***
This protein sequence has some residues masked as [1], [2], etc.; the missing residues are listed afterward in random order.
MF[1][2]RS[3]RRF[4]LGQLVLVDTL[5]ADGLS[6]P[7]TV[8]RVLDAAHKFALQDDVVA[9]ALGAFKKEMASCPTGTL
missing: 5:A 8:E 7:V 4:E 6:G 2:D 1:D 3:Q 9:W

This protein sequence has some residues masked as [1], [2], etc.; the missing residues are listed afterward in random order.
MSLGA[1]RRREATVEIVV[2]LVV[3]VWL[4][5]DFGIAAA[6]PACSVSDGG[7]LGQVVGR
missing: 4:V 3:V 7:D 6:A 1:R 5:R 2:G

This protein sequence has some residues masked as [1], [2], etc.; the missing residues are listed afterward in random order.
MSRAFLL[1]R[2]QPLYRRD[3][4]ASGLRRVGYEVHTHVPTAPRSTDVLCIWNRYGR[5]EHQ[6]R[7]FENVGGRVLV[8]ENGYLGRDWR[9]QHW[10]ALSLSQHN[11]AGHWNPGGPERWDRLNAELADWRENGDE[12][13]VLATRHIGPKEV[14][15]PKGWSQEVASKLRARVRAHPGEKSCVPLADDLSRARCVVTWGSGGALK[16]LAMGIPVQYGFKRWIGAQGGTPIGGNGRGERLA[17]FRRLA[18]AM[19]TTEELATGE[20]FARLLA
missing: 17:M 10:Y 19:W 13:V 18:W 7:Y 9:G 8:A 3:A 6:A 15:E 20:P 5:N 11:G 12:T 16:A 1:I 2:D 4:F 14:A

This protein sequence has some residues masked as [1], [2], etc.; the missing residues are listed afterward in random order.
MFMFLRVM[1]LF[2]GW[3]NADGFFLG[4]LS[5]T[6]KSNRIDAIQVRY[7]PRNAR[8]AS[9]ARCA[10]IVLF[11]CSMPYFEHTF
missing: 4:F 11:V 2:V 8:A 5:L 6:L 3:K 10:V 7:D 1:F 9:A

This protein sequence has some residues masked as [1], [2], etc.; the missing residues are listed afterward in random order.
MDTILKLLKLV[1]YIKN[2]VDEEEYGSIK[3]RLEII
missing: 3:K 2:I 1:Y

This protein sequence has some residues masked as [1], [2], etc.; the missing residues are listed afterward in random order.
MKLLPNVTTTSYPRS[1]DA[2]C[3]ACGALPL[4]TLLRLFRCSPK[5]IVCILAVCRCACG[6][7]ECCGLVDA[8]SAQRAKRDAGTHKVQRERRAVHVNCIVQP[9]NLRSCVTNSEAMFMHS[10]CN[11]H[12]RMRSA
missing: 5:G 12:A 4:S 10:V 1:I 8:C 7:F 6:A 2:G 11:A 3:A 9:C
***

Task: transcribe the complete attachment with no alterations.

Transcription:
This protein sequence has some residues masked as [1], [2], etc.; the missing residues are listed afterward in random order.
MF[1][2]RS[3]RRF[4]LGQLVLVDTL[5]ADGLS[6]P[7]TV[8]RVLDAAHKFALQDDVVA[9]ALGAFKKEMASCPTGTL
missing: 5:A 8:E 7:V 4:E 6:G 2:D 1:D 3:Q 9:W

This protein sequence has some residues masked as [1], [2], etc.; the missing residues are listed afterward in random order.
MSLGA[1]RRREATVEIVV[2]LVV[3]VWL[4][5]DFGIAAA[6]PACSVSDGG[7]LGQVVGR
missing: 4:V 3:V 7:D 6:A 1:R 5:R 2:G

This protein sequence has some residues masked as [1], [2], etc.; the missing residues are listed afterward in random order.
MSRAFLL[1]R[2]QPLYRRD[3][4]ASGLRRVGYEVHTHVPTAPRSTDVLCIWNRYGR[5]EHQ[6]R[7]FENVGGRVLV[8]ENGYLGRDWR[9]QHW[10]ALSLSQHN[11]AGHWNPGGPERWDRLNAELADWRENGDE[12][13]VLATRHIGPKEV[14][15]PKGWSQEVASKLRARVRAHPGEKSCVPLADDLSRARCVVTWGSGGALK[16]LAMGIPVQYGFKRWIGAQGGTPIGGNGRGERLA[17]FRRLA[18]AM[19]TTEELATGE[20]FARLLA
missing: 17:M 10:Y 19:W 13:V 18:W 7:Y 9:G 8:A 3:A 6:A 15:E 20:P 5:N 11:G 12:T 16:A 1:I 2:D 4:F 14:A

This protein sequence has some residues masked as [1], [2], etc.; the missing residues are listed afterward in random order.
MFMFLRVM[1]LF[2]GW[3]NADGFFLG[4]LS[5]T[6]KSNRIDAIQVRY[7]PRNAR[8]AS[9]ARCA[10]IVLF[11]CSMPYFEHTF
missing: 4:F 11:V 2:V 8:A 5:L 6:L 3:K 10:V 7:D 1:F 9:A

This protein sequence has some residues masked as [1], [2], etc.; the missing residues are listed afterward in random order.
MDTILKLLKLV[1]YIKN[2]VDEEEYGSIK[3]RLEII
missing: 3:K 2:I 1:Y

This protein sequence has some residues masked as [1], [2], etc.; the missing residues are listed afterward in random order.
MKLLPNVTTTSYPRS[1]DA[2]C[3]ACGALPL[4]TLLRLFRCSPK[5]IVCILAVCRCACG[6][7]ECCGLVDA[8]SAQRAKRDAGTHKVQRERRAVHVNCIVQP[9]NLRSCVTNSEAMFMHS[10]CN[11]H[12]RMRSA
missing: 5:G 12:A 4:S 10:V 1:I 8:C 7:F 6:A 2:G 11:A 3:A 9:C